Do Not Show Favoritism
My brothers and sisters, do not show favoritism as you hold on to the faith in our glorious Lord Jesus Christ. 2 For if someone comes into your meeting wearing a gold ring and dressed in fine clothes, and a poor person dressed in filthy clothes also comes in, 3 if you look with favor on the one wearing the fine clothes and say, “Sit here in a good place,” and yet you say to the poor person, “Stand over there,” or “Sit here on the floor by my footstool,” 4 haven’t you made distinctions among yourselves and become judges with evil thoughts? (James 2:1-4)
From verses 1 to 13, James focuses on warning the believers to not fall into the temptation of showing favoritism to others. Verse 1 is James’ clear challenge and command, “do not show favoritism,” stating this to his beloved fellow believers, addressing them as “my brothers and sisters.” The only One who should be held in the highest regard and deserves it is “our glorious Lord Jesus Christ.” James states that Jesus Christ is the main object of a believer’s faith, and therefore, must be committed to him, holding onto Him. Also, James adds that additional descriptor “glorious,” meaning that the Lord Jesus Christ is the, as Anders states, “the full presentation of God’s presence and majesty. Jesus is the glorious God.”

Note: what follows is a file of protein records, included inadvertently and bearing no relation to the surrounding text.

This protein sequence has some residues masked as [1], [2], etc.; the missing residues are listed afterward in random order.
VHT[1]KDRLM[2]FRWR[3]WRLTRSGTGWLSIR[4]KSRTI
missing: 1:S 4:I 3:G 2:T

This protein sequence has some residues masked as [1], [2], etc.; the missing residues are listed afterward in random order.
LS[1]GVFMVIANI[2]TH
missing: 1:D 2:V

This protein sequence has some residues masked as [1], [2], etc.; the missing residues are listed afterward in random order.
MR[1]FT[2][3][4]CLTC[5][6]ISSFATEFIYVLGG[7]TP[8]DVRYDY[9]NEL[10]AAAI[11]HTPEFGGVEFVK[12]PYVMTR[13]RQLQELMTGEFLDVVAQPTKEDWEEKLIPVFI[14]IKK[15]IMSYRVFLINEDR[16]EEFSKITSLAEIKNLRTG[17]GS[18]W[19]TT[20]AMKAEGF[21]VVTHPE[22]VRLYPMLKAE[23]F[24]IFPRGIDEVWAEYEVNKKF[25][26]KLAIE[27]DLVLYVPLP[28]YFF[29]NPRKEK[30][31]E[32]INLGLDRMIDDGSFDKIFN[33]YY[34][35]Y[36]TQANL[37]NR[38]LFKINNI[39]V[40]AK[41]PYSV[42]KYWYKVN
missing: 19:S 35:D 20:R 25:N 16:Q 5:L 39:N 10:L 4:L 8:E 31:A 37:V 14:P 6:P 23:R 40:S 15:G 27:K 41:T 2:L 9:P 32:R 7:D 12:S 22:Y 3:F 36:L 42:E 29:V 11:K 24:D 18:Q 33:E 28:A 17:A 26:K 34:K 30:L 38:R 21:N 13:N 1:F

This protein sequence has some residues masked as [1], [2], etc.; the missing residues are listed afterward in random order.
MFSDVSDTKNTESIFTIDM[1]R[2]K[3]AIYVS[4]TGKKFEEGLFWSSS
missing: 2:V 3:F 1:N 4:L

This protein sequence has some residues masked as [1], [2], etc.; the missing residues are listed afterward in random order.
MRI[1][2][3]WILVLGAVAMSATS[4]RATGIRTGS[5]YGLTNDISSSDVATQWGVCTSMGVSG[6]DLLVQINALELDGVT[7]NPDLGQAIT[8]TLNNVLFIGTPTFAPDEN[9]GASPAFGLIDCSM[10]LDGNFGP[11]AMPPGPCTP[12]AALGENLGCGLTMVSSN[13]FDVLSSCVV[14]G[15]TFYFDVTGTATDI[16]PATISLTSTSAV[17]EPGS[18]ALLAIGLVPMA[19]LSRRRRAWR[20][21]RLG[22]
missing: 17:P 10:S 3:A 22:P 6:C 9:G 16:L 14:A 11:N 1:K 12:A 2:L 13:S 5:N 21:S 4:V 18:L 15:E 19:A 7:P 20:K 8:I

Verses 2 to 4 give an illustration of favoritism. The setting is a Christian fellowship, and two guests arrive, one rich and one poor: “For if someone comes into your meeting wearing a gold ring and dressed in fine clothes, and a poor person dressed in filthy clothes also comes in.”
Because of their differences in appearance, unfortunately, in verse 3, the hypothetical believer shows favoritism to the rich one and demeans the poor individual, even telling them to sit on the floor: “If you look with favor on the one wearing fine clothes and say, ‘Sit here in a good place,’ and yet you say to the poor person, ‘Stand over there’ or ‘Sit here on the floor by my footstool.”
After the scenario is posed, James asks a question, with hopefully an obvious answer, in verse 4, “Haven’t you made distinctions among yourselves and become judges with evil thoughts?” In the scenario, indeed, the hypothetical believer has become a judge with evil thoughts, showing favoritism to the rich over the poor.
Jesus died so that everyone can come to the saving knowledge of Him, regardless of rich and poor, old and young, male and female, Jew or Gentile, etc. Therefore, as believers, may we not inhibit the sharing of the gospel by having prejudiced thoughts about others. We’re all sinners equally facing judgment and are in need of a Savior, who by His grace and mercy, died for ALL.
Isaac De Guzman